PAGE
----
Home Health Nurse

What Is a Home Health Nurse?

Home health nursing is a specialty in which registered nurses (RNs), licensed vocational/practical nurses (LVNs/LPNs), and certified nurse assistants (CNAs) provide multidimensional home care to patients of all ages, typically on a one-on-one and/or long-term basis. Home health care is generally intended for patients who are well enough to be discharged from health care facilities, but still need nursing personnel to evaluate, initiate, and supervise nursing interventions. Patients who require the services of a home health nurse may be disabled, elderly, or terminally ill, or they may be living with a chronic disease or recovering from an injury or accident. Some home health nurses also assist pregnant women and new mothers, providing them with ongoing care, education, and support.

Common specialties that are often covered by home health nurses include:

  • Pediatrics
  • Gerontology
  • Psychiatric/mental health
  • Community/public health
  • Medical-surgical nurses

What Are Some Home Health Nurse Duties?

Roles and duties commonly carried out by home health nurses will depend on whether they are a registered nurse (RN), licensed vocational/practical nurse (LVN/LPN), or a certified nursing assistant (CNA). These duties may include:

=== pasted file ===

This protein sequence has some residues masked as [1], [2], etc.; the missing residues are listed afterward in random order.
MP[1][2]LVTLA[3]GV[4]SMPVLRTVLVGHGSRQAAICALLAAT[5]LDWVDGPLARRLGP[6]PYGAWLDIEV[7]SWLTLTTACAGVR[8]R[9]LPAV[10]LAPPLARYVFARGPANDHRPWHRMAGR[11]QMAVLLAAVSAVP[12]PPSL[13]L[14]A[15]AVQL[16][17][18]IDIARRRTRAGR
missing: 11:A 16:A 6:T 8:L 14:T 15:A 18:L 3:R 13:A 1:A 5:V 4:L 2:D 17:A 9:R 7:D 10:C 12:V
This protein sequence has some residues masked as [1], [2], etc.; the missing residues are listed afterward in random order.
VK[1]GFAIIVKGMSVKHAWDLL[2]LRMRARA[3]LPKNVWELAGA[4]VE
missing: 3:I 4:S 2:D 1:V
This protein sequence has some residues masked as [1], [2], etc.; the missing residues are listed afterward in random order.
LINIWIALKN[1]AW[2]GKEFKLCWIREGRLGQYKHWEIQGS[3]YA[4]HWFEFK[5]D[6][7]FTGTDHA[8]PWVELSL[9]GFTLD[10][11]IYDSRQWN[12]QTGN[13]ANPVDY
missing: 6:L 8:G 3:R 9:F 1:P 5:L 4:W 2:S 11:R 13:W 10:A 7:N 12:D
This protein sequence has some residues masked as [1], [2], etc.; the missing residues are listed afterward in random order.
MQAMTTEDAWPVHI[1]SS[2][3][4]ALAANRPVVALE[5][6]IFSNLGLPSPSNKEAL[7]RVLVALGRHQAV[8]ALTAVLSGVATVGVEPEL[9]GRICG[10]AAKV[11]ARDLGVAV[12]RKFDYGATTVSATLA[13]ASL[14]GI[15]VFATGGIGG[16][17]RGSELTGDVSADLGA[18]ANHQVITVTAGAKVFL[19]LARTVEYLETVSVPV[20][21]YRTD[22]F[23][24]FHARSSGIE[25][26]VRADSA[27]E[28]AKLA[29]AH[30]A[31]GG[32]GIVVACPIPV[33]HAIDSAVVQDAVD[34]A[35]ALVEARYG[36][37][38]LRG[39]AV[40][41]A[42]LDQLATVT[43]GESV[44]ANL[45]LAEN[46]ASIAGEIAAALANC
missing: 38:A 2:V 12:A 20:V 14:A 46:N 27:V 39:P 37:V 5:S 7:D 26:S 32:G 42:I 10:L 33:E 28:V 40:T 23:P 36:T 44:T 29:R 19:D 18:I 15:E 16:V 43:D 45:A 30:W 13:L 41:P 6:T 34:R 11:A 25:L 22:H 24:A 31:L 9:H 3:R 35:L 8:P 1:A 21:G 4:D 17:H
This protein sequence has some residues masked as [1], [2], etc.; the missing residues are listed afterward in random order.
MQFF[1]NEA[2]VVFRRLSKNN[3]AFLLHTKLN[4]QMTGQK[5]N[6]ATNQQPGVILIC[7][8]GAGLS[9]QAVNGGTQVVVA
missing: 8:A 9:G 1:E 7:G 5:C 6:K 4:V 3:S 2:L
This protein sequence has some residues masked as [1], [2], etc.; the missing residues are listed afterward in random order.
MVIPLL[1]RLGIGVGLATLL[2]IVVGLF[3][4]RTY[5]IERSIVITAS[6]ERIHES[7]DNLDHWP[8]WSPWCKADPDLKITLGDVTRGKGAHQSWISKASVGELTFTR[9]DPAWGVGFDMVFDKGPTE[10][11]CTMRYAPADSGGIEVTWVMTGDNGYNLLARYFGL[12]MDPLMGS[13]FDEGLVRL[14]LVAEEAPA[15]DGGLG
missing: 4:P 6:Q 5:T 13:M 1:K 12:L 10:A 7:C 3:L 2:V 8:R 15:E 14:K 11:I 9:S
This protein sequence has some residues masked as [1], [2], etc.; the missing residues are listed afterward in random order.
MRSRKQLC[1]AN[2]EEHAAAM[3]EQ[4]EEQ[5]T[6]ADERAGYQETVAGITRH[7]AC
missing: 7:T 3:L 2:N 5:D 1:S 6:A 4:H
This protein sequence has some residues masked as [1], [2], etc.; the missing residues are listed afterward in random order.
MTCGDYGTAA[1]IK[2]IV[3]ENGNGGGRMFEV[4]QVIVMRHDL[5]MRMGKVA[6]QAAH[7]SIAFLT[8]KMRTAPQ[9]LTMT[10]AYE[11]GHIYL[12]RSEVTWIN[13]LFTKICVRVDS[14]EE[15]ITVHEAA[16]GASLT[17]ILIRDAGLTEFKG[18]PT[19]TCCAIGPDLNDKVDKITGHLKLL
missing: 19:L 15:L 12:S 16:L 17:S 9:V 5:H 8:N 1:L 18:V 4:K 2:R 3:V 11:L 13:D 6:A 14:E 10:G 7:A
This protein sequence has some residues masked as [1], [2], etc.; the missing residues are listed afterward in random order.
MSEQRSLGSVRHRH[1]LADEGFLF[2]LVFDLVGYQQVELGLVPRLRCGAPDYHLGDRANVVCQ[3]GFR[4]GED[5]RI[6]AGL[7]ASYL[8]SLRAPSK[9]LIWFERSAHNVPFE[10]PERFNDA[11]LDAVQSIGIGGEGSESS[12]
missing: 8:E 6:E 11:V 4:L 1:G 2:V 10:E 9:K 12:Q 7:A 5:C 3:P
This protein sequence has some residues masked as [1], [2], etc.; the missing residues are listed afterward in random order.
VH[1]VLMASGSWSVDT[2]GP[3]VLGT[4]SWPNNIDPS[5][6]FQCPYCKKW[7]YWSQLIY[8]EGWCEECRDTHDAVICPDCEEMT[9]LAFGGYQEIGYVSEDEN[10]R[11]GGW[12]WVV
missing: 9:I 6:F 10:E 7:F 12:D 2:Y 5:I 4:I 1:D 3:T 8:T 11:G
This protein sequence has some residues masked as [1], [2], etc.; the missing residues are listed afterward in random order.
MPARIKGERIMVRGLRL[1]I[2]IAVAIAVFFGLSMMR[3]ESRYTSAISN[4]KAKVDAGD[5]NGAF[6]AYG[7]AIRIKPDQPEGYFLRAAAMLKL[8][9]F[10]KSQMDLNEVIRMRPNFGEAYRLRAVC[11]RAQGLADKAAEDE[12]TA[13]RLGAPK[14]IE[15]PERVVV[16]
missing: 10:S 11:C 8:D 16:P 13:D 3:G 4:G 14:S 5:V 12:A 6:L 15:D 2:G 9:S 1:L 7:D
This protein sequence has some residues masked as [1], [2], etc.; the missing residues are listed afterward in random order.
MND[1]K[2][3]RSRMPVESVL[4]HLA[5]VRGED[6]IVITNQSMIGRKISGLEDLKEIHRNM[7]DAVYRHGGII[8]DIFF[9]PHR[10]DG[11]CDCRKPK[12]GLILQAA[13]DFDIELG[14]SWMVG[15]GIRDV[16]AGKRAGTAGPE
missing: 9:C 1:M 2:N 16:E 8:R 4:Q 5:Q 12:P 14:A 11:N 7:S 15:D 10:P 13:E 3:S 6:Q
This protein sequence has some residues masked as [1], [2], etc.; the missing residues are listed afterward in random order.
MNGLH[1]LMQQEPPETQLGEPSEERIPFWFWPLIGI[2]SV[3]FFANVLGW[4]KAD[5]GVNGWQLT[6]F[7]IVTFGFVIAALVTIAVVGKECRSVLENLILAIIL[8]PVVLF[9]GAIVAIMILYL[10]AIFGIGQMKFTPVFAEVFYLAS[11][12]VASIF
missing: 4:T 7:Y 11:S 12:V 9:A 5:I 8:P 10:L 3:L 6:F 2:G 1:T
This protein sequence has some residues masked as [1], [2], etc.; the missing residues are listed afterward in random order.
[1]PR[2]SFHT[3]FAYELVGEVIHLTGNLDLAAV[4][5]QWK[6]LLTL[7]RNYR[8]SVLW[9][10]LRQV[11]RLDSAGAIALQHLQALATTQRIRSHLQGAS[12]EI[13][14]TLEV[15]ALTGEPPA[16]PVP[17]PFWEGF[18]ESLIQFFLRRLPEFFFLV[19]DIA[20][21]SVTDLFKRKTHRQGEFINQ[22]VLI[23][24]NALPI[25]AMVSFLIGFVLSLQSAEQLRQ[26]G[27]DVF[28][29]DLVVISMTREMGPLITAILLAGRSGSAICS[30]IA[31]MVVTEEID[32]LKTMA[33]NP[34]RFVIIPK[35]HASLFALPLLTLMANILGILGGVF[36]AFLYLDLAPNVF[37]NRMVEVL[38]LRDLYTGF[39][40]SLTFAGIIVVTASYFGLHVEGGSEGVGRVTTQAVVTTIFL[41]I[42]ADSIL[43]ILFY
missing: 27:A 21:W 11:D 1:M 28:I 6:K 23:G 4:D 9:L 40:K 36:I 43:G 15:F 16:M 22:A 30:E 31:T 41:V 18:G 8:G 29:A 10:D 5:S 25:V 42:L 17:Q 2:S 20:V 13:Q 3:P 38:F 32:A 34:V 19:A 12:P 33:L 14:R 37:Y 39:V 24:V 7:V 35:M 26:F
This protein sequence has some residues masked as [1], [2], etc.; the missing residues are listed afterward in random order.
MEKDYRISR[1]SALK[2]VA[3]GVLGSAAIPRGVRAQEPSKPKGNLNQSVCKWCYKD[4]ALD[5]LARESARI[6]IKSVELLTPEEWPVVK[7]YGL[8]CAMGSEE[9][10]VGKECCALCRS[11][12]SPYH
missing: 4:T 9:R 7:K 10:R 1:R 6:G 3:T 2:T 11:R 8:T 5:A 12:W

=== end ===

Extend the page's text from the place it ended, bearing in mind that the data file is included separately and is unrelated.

For certified nursing assistants (CNAs):

  • Take and record patient vital signs
  • Feed, bathe, and dress patients
  • Take patients to appointments
  • Assist patients with mobility
  • Provide emotional support
  • Communicate closely with loved ones and family members
  • Answer calls for help
  • Observe and react to changes in a patient's condition
  • Report to registered nurse or licensed practical nurse

For licensed vocational/practical nurses (LVNs/LPNs):

  • Inspects patient's environment for any possible dangers or hazards
  • Provide education to patient and their loved ones
  • Administer medications
  • Give enemas
  • Change wound dressings
  • Collect data and report back to the registered nurse or physician
  • Treat bed sores

For registered nurses (RNs):

  • Evaluate the patient's needs
  • Plan and implement care strategies based on the individual needs of the patient
  • Oversee and direct CNAs, LVNs, and other supporting staff
  • Case management
  • Make suggestions to improve safety of the home
  • Work alongside and communicate with doctors and family members
  • Assess the patient's response to treatment and adjust as needed

Where Do Home Health Nurses Work?

Obviously, home health nurses primarily carry out their work in patients' homes or residences. Common employers include:

  • Staffing or home health agencies
  • Self-employment
  • Hospice

How to Become a Home Health Nurse

There are a number of different ways to become a home health nurse, as well as different levels of home health nursing. No matter the level, if you're thinking about a career as a home health nurse, you should value family-centered care, individualized care, and autonomy. The initial step you'll need to take before beginning is to decide which kind of home health nurse you would like to be - certified nursing assistant (CNA), licensed practical or vocational nurse (LPN/LVN), or a registered nurse (RN).